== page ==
Some of the new regulations are also likely illegal, while others may be irrelevant. Missouri’s law is likely preempted by the Federal Meat Inspection Act and Poultry Products Inspection Act, both of which forbid states from imposing additional requirements on meat labeling — a prohibition that courts have interpreted broadly. North Carolina’s law is likely preempted by the federal Food, Drug, and Cosmetic Act, which four federal courts have already found preempts state lawsuits claiming that plant-based milks are mislabeled. And even if the FDA can forbid the use of “soymilk” — which is not a legal certainty — it may not have much impact. In Canada, where plant-based milks have never been able to use the term “milk”, plant-based milk sales have risen while dairy milk sales have fallen, just as in the US.
But there’s also reason to worry. Meat lobbyists want the USDA in charge of clean and plant-based meats because they think it will stop these products from being called “meat.” They have good reason to think this: USDA officials have been meeting with meat industry lobbyists (and not clean meat startups) about labeling for clean meat since at least last August, and USDA top officials have long had a revolving door with animal product industries. (The irony is that the USDA only has regulatory authority over meat, poultry, and egg products; if it agrees with the lobbyists that clean meat is not meat, the USDA may lose its authority to regulate.) The USDA could keep new products off the market by rejecting them as misbranded, or by requiring endless pre-market safety testing, which could delay product launches for years.
And even if the FDA keeps primary jurisdiction over clean meat, the current attacks on clean meat could do lasting harm. The attacks of anti-GMO groups have likely caused clean meat startups to forswear technological tools that would accelerate research, and forced plant-based startups to do more animal testing (which has in turn earned them PETA’s scorn). And if the FDA accedes to the request of these groups and the meat industry to label clean meat as “lab-grown meat,” it’s a fair bet this will hurt consumer acceptance, given surveys show that framing heavily influences public acceptance of clean meat.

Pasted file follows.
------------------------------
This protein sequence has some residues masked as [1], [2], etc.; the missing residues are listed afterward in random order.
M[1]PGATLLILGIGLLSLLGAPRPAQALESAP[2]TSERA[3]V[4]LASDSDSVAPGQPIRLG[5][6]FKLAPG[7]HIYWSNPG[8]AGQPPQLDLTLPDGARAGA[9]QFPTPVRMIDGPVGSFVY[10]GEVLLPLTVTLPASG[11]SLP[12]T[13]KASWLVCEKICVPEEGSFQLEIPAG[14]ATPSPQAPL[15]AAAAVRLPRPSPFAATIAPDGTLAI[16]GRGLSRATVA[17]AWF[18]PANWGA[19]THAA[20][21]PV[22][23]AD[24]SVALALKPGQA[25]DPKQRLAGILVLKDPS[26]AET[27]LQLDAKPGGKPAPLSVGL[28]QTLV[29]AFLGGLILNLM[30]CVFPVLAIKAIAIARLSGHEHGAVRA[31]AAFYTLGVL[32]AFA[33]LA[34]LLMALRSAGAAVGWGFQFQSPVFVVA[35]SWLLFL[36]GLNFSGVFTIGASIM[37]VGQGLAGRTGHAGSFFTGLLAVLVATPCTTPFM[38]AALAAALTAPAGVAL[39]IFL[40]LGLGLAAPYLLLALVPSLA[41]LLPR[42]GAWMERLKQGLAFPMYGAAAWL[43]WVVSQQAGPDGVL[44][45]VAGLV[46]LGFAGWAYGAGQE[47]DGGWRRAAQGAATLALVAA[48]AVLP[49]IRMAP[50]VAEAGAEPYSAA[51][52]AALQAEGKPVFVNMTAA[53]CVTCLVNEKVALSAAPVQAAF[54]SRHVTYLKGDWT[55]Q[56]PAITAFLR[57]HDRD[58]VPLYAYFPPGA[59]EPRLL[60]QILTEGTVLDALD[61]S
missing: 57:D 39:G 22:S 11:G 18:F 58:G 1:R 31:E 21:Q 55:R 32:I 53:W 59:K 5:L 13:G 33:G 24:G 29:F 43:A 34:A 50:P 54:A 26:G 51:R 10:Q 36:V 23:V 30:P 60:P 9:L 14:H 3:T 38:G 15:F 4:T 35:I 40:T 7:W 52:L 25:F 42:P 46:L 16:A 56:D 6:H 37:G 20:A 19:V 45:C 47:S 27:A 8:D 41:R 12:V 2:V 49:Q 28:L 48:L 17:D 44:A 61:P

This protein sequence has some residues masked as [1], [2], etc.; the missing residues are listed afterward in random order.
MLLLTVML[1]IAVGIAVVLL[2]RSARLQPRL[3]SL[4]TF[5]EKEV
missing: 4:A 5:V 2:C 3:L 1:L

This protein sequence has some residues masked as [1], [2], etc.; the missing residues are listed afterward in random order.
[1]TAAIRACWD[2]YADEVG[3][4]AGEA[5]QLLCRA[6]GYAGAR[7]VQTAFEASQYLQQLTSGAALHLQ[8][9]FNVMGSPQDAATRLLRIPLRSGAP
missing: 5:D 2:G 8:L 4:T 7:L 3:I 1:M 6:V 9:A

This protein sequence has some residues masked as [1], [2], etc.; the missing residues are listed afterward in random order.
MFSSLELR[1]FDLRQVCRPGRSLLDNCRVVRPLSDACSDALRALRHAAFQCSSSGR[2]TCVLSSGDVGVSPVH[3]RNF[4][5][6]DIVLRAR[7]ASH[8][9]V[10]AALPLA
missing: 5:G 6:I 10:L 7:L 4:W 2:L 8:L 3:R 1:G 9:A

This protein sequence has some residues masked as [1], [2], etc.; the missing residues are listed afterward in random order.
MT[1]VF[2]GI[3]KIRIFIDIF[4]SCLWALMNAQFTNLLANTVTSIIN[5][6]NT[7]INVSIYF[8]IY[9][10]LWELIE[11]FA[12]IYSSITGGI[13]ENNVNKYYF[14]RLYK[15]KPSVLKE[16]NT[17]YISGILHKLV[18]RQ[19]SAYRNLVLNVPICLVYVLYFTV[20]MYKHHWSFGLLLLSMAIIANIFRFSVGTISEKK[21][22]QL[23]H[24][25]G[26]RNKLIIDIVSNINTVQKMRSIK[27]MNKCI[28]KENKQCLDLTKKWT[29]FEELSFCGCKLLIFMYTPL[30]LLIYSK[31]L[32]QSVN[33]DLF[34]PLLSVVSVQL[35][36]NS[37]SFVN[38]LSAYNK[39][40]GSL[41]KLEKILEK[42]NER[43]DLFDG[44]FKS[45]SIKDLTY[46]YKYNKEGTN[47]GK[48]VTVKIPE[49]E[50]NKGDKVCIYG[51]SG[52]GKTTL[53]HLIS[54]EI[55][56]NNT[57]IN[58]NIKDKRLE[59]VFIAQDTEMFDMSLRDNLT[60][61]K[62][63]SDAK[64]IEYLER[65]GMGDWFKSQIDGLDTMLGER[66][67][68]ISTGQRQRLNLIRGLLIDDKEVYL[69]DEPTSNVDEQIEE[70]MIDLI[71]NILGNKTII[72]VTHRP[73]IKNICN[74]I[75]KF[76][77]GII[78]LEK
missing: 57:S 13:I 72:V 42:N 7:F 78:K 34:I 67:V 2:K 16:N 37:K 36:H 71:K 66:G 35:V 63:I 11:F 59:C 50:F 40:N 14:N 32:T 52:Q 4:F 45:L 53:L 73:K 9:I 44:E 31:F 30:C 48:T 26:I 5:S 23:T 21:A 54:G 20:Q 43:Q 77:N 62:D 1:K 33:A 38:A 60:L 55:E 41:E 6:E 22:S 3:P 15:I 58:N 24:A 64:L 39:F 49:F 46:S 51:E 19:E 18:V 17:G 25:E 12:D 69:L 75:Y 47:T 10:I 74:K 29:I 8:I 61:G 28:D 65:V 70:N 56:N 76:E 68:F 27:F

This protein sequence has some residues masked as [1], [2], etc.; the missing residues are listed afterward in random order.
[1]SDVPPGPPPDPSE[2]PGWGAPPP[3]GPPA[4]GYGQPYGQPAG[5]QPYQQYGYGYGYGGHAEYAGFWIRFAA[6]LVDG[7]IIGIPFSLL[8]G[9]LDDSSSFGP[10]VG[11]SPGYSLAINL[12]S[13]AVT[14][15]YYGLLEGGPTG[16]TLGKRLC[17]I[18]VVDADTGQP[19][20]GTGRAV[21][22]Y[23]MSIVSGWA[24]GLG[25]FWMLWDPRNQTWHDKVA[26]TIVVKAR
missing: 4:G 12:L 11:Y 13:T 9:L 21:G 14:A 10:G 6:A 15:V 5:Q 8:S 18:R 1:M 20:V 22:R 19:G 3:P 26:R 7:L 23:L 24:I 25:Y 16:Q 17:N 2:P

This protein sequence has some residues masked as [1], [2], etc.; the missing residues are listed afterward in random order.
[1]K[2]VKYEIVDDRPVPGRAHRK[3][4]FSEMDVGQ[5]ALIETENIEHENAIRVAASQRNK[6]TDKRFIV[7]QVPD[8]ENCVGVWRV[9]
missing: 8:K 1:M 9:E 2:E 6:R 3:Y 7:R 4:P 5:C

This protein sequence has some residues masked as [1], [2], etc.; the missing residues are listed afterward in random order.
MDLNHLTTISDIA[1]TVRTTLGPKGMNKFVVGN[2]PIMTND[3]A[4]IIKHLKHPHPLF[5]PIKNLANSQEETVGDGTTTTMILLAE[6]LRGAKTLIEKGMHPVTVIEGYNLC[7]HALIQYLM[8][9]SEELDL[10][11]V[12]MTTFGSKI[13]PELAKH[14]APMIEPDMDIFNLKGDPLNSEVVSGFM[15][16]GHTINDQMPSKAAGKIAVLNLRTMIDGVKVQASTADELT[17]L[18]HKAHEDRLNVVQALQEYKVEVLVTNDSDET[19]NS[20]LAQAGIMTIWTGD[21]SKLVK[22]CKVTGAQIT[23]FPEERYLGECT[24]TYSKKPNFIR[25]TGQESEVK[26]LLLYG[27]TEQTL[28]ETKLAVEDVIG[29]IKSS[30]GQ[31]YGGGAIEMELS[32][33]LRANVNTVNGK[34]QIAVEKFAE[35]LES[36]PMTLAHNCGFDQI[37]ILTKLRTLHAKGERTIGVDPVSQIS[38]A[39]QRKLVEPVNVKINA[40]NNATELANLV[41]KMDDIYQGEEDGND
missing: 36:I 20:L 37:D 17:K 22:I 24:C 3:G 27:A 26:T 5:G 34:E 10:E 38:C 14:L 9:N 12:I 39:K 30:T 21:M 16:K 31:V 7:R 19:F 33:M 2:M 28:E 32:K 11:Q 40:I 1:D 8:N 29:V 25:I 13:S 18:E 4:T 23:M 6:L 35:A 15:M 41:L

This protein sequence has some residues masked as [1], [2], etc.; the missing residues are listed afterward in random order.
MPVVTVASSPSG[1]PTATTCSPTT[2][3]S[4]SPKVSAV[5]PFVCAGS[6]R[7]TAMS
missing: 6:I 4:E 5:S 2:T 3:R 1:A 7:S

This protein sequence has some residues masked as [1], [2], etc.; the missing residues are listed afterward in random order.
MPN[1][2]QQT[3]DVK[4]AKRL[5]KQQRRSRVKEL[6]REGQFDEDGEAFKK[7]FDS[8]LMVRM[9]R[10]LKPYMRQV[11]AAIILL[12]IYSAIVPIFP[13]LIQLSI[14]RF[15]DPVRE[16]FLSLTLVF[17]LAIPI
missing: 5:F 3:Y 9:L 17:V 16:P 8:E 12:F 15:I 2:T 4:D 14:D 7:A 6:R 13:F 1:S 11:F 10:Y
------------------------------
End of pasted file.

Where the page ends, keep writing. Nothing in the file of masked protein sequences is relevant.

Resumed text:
What can we do?
So what can you do to help stem the assault? The first thing is to tell regulators how you feel. The FDA is accepting comments on “Foods Produced Using Animal Cell Culture Technology” here through September 25. Opponents are already posting insightful comments like: “It is my hope that FDA doesn't call this meet [sic]. At best it is a food like product like American cheese.” The FDA will soon also open a comment period on milk labeling — watch this space.
Next, you can reach out to legislators. Animal agriculture’s influence is bipartisan: it got Sen. Tammy Baldwin (D-MN) to introduce the Dairy Pride Act, which would ban the use of dairy terms on products not “obtained by the complete milking of one or more hooved mammals” (the bill’s authors wisely dropped the “healthy cows” requirement in the FDA language). Liberal luminaries Sens. Elizabeth Warren (D-MA) and Chris Murphy (D-CT) have since co-sponsored the bill, and all but four Democratic senators voted against the Booker-Lee amendment to stop the FDA’s action. (29 Democratic Senators, including Warren and Murphy, did, however, recently write in opposition to the King Amendment.) Animal advocates need to be equally bipartisan in their lobbying.
It may also be worth reaching out to agribusinesses with a stake in this fight. Last year Cargill and Tyson Foods made high-profile investments in clean meat startup Memphis Meats. Other agribusinesses have larger stakes in alternative proteins: meat giant Maple Leaf Foods owns Field Roast and Lightlife; dairy giant Danone owns Silk, So Delicious, and Vega; Kellogg owns Morningstar Farms and Gardenburger; and ConAgra is about to buy the owner of Gardein. Even animal feed giants like Archers Daniels Midland, DowDupont, and Roquette have invested in pea protein production. So far these agribusinesses have been silent in this fight — perhaps because alternatives remain a fraction of their total businesses, or because they fear offending their farmers. If they were to engage on behalf of their clean or plant-based investments, it could be significant in muting their trade associations and countering other industry lobbying.